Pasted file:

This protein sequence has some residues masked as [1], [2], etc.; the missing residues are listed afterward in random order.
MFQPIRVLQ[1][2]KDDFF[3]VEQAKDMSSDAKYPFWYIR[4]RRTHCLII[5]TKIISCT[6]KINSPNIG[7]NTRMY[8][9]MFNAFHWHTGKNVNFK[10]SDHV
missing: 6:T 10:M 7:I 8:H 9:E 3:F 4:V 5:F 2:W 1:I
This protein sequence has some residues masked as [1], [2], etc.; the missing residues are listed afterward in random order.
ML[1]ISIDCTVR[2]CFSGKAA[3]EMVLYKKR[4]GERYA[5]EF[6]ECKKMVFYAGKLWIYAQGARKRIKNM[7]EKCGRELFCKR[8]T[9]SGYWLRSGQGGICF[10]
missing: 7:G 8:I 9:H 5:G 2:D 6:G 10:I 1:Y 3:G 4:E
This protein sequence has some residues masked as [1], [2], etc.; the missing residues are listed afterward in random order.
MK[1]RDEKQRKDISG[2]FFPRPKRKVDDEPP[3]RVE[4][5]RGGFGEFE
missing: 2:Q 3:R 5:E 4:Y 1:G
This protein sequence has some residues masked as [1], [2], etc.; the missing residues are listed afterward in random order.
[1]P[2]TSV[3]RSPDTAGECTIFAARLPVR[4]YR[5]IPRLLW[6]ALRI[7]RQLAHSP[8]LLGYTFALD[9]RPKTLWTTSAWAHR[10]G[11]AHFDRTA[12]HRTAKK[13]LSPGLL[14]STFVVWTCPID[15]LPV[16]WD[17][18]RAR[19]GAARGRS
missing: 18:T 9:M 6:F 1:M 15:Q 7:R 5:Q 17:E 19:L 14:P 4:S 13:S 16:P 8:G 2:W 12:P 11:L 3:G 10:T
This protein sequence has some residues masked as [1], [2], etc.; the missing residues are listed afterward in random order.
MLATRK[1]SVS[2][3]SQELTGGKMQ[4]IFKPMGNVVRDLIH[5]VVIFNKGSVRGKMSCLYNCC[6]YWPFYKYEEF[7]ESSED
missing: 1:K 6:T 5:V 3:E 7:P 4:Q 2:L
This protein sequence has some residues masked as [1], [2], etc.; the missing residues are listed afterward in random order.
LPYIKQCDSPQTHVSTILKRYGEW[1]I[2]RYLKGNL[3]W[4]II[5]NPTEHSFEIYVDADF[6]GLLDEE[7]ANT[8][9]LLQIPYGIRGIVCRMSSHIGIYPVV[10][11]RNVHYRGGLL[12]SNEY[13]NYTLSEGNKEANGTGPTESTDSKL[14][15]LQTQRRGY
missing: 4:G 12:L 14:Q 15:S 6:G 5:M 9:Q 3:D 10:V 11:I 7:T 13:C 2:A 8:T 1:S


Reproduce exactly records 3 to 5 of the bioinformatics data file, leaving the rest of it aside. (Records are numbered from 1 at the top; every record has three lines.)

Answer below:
This protein sequence has some residues masked as [1], [2], etc.; the missing residues are listed afterward in random order.
MK[1]RDEKQRKDISG[2]FFPRPKRKVDDEPP[3]RVE[4][5]RGGFGEFE
missing: 2:Q 3:R 5:E 4:Y 1:G
This protein sequence has some residues masked as [1], [2], etc.; the missing residues are listed afterward in random order.
[1]P[2]TSV[3]RSPDTAGECTIFAARLPVR[4]YR[5]IPRLLW[6]ALRI[7]RQLAHSP[8]LLGYTFALD[9]RPKTLWTTSAWAHR[10]G[11]AHFDRTA[12]HRTAKK[13]LSPGLL[14]STFVVWTCPID[15]LPV[16]WD[17][18]RAR[19]GAARGRS
missing: 18:T 9:M 6:F 1:M 15:Q 7:R 5:Q 17:E 19:L 14:P 4:S 13:S 16:P 8:G 2:W 12:P 11:L 3:G 10:T
This protein sequence has some residues masked as [1], [2], etc.; the missing residues are listed afterward in random order.
MLATRK[1]SVS[2][3]SQELTGGKMQ[4]IFKPMGNVVRDLIH[5]VVIFNKGSVRGKMSCLYNCC[6]YWPFYKYEEF[7]ESSED
missing: 1:K 6:T 5:V 3:E 7:P 4:Q 2:L